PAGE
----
For decades, South Africans have complained of losing job opportunities to foreigners. A development that became more intense in recent years. And, on September 23, 2020, South Africans want to march to the embassies of countries of non-South Africans to ask for a clean up.
By clean up, it is believed they mean that establishments in the country should have less to do with hiring foreigners. They want to occupy more positions in these companies and establishments than the foreigners.
One can feel the frustration in the conversations, because from what it seems, it is a preference issue. South Africans feel that these companies prefer to hire foreigners because they think South Africans are either trouble, lazy, entitled, or are violent. Stereotypes you may call it and may be right in your opinion.
They also believe foreigners are responsible for the vices they experience as a country. Kidnaps, drug trafficking, cyber crime, etc.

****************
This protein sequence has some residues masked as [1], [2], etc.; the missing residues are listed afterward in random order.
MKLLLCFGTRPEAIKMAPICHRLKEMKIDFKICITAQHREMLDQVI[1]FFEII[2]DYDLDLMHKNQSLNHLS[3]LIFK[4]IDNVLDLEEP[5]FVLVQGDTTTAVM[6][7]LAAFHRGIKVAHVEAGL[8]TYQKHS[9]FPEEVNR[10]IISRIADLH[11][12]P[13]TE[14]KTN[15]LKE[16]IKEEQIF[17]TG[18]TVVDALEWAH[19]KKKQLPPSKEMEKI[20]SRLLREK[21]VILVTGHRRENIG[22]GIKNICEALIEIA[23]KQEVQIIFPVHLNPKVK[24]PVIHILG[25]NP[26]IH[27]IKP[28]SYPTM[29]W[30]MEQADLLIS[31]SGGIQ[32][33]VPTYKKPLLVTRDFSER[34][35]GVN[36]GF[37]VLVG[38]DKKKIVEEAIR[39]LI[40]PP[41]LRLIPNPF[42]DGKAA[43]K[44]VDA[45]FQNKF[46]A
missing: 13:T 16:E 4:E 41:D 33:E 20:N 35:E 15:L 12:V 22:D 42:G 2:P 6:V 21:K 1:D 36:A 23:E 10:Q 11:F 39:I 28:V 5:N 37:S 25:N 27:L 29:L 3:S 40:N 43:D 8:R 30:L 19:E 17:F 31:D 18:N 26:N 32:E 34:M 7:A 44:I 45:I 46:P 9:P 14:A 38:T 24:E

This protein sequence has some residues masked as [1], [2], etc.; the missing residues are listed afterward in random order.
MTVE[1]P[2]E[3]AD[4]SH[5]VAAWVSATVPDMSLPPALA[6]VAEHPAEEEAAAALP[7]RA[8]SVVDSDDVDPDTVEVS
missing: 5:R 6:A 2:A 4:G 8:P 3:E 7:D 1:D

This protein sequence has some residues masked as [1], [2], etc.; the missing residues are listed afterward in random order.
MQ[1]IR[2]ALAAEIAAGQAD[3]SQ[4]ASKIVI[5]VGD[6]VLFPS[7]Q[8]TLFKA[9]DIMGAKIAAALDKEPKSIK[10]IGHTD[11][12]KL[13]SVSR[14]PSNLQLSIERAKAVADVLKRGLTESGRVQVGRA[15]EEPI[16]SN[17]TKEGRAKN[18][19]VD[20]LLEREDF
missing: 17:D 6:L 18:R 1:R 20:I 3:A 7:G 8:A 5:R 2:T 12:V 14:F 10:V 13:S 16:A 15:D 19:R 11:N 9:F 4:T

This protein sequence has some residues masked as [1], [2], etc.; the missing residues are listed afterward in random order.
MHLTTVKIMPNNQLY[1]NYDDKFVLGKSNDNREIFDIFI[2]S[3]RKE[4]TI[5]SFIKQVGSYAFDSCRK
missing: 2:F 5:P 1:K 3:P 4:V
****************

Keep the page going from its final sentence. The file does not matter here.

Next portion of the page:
The tweets below explains a lot:
These tweets are a fraction of the opinion of many South Africans. This raises questions, a lot we must say.
How did South Africans get to this point? At what point did it become an issue that major companies were not hiring South Africans? Why are they not hiring South Africans? What are the skills employers of labour are looking for that South Africans don’t have?
A new law has just been passed in the country in response to irregular migration into the country.
The backlash seems to be targeted at certain countries like Nigeria and Zimbabwe:
If South Africans sense that they being oppressed, then it’s only normal to expect an outrage where the people have been marginalised. It is, therefore, important that the South African government addresses this age-long issue to avoid an impending crisis, and upturn the ideas that South Africans want to establish the ‘let’s build a wall’ narrative.
It will be insensitive to ignore the cries of South African citizens – The march happening is already.